23 January, 2008

Malaysia, truly Asia?

India must engage Kuala Lumpur in addressing the marginalisation of its minorities

Speaking in 2002, at the fag end of his political career, Mahathir Mohammed said “We have tried to tell [the ethnic Malay majority] if you depend on subsidies, you are going to be very weak. But they don’t seem to understand. We tell them if you use crutches, you will not be able to stand up. Throw away the crutches, stand up straight …but they want the easy way out”

It was a spectacularly candid admission of failure by a man who was one of the most vociferous advocates of Malaysia’s “New Economic Policy”, a system of affirmative action that, despite its dubious constitutional validity, nevertheless dominates contemporary Malaysia’s socio-economic landscape. Malaysia’s Malay-Muslim majority — on account of being bumiputras or ‘sons of the soil’ — enjoys a comprehensive system of reservations and preferential treatment.

These include disproportionate quotas in educational institutions, public housing, and government jobs; car import permits and other licenses designed to generate easy economic rents; mandatory equity ownerships in businesses; and minimum ethnic-Malay shareholding to qualify for government tenders.

All these were part of a social contract stitched up in Malaysia’s first decade as an independent nation. Another part of the Malaysian social contract is reflected in the country’s politics.

The ruling Barisan Nasional (National Front) coalition comprises the United Malays National Organization (UMNO), the Malaysian Chinese Association (MCA) and the Malaysian Indian Congress (MIC). In an implicit but open entitlement system, leaders of these parties are not only accommodated in the Cabinet, but certain cabinet portfolios are also ‘reserved’ for them.

By virtue of being the MIC leader and the only ethnic Indian in the Malaysian cabinet, Samy Vellu is officially projected as the sole representative of the 1.8 million (7 per cent of the total population) ethnic Indians.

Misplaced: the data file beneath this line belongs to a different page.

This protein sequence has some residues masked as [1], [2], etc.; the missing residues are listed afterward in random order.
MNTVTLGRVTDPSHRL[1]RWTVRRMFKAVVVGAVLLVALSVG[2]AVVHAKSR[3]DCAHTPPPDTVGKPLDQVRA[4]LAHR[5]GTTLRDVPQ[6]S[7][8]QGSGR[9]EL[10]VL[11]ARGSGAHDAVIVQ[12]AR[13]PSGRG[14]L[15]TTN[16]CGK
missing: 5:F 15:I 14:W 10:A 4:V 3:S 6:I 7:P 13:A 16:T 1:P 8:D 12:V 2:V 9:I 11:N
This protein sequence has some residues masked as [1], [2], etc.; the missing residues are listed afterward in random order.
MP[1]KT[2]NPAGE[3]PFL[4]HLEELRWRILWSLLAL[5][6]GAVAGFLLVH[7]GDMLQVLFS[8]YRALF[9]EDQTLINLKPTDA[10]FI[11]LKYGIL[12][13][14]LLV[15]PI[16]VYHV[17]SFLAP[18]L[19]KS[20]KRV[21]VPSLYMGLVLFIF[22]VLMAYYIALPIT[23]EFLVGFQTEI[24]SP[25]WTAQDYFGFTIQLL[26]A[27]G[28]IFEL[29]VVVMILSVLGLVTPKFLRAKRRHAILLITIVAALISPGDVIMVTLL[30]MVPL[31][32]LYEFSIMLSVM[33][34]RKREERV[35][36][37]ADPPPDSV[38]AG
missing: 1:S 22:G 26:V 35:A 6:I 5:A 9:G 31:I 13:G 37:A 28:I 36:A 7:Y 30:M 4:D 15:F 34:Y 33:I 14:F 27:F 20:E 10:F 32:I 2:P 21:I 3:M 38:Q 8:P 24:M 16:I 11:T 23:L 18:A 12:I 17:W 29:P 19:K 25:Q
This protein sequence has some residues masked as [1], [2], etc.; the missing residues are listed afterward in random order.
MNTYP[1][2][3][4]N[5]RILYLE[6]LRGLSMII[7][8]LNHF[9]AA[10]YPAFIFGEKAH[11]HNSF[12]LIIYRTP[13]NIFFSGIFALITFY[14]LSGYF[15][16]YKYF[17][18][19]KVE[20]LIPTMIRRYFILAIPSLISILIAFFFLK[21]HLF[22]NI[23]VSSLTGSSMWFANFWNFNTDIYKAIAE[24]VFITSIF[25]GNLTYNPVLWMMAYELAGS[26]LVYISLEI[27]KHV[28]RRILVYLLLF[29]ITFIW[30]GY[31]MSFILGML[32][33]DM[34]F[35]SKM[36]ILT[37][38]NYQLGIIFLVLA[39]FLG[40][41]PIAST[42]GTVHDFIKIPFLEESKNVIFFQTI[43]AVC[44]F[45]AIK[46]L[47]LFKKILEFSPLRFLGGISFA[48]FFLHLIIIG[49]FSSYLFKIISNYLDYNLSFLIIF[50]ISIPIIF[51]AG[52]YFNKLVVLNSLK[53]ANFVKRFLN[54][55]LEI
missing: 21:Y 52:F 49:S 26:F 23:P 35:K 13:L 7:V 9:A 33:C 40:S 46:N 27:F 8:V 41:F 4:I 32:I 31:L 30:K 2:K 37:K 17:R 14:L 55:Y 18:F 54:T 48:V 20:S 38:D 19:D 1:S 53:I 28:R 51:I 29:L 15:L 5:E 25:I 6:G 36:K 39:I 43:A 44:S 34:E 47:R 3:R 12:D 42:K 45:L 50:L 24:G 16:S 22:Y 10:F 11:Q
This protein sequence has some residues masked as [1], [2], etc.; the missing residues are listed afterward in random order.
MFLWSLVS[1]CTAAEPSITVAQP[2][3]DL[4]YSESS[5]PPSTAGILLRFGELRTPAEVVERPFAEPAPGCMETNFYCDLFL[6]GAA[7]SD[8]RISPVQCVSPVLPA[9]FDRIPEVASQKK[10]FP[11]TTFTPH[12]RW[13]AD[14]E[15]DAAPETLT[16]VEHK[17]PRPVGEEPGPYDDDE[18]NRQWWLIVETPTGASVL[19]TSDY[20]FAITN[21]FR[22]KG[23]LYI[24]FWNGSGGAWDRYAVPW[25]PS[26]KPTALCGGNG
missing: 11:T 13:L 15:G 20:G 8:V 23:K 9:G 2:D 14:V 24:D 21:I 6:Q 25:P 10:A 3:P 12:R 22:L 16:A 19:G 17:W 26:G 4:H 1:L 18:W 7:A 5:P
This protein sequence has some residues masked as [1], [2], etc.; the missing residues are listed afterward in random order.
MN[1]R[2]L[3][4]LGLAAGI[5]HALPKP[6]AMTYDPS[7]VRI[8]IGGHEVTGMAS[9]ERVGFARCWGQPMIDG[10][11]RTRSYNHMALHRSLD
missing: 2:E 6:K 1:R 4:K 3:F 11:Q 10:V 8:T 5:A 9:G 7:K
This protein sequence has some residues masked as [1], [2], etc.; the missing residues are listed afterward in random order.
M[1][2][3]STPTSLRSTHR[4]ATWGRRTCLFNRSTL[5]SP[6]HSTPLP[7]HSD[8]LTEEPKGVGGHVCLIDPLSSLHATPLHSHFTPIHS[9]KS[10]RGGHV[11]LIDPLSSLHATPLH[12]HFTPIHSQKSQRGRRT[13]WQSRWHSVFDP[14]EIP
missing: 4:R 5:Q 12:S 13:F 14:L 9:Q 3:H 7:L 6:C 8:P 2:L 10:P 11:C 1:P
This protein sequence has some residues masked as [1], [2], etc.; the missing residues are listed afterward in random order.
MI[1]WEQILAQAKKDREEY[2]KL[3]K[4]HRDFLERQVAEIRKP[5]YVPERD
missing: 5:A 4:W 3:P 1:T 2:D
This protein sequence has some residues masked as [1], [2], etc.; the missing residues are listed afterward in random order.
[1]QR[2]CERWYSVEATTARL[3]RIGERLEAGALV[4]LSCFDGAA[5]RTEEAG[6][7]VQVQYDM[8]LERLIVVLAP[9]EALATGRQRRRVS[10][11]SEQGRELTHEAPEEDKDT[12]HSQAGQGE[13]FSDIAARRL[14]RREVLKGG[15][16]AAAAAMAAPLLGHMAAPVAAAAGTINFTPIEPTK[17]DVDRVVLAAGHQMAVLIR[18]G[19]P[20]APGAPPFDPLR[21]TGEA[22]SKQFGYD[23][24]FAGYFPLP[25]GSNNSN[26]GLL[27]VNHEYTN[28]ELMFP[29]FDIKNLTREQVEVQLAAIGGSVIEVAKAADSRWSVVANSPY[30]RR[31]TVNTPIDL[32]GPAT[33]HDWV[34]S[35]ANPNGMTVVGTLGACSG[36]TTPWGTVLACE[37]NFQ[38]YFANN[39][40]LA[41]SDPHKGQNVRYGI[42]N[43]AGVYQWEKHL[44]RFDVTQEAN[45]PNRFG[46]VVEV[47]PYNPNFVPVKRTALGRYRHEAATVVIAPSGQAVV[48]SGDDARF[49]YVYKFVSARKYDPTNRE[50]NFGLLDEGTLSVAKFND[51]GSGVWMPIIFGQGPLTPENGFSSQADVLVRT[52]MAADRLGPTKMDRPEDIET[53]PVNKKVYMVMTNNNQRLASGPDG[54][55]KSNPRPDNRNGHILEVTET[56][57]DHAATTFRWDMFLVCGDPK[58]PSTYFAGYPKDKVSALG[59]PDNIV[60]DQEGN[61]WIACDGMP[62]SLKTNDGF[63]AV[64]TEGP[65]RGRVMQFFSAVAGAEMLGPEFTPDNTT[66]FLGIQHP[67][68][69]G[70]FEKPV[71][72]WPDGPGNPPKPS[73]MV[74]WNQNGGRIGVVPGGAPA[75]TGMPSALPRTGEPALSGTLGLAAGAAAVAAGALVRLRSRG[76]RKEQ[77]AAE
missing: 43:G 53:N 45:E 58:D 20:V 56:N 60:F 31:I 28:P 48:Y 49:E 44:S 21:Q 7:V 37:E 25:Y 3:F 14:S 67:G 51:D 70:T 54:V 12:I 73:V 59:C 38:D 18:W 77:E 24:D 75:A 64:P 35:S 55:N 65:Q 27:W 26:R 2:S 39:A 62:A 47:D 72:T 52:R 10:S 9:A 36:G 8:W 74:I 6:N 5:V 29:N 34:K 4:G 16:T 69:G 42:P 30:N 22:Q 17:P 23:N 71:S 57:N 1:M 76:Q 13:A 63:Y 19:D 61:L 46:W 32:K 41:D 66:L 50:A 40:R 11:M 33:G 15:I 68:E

But the stability that Malaysia bought this way began showing signs of unravellings over the last decade. By the late 1990s, UMNO’s political dominance was seriously challenged by Islamic fundamentalist political parties. To ward off this challenge, UMNO itself significantly strengthened its Islamic credentials.

Islam as traditionally practiced in South East Asia has been syncretic, as the region lies at the crossroads of civilisations and trade routes.

But the assertion of the Islamic identity in recent years exacerbated the long-standing resentments among the ethnic minorities.

The ethnic Chinese who still control vast areas of the economy are safeguarding their economic future by migrating and investing abroad.

But for a majority of the ethnic Indian community (most of whom are Tamil-speaking Hindus), poverty and a lack of skills means that there is nowhere to go.

In many ways, the recent demonstration by this marginalised minority is a manifestation of its lack of faith in the MIC to represent its interests.

Despite the call by some protest leaders, the Indian government must refrain from officially intervening in what is essentially Malaysia’s domestic affair.

Indian civil society has been alert to the goings-on in Malaysia. Sections of the Malaysian civil society — cutting across ethnic groups — have also spoken out both against the affirmative action policy in general and the marginalisation of the ethnic Indian minority in particular.

Indeed, Malaysia’s policy of institutionalised discrimination is inconsistent with the ASEAN charter that it signed late last year. The Indian government must engage Kuala Lumpur to safeguard the interests of Indian nationals and investments.

Reports of Malaysia banning recruitment of Indian nationals must be taken seriously.

India must ensure that its nationals are fairly treated when reported plans to reduce the number of foreign workers by 0.5 million are implemented over the next few years.

The civil society and Indian diaspora organisations should make sustained efforts to enhance the capacities and skills of the Malaysians of Indian origin to improve their socio-economic position.

For its part, Malaysia must recognise that its public image in India has suffered a
severe setback in recent months.

This could prove costly to Malaysia, not least because negative public opinion can make it harder for the Indian government to make concessions in negotiations over trade and investment.

In this era of globalisation, whether or not its treatment of its minorities hinders its bilateral relations with India will primarily depend on Malaysia’s concrete actions to address the underlying issues.

By Mukul G Asher,DNA

(The writer is professor of public policy at National University of Singapore.)



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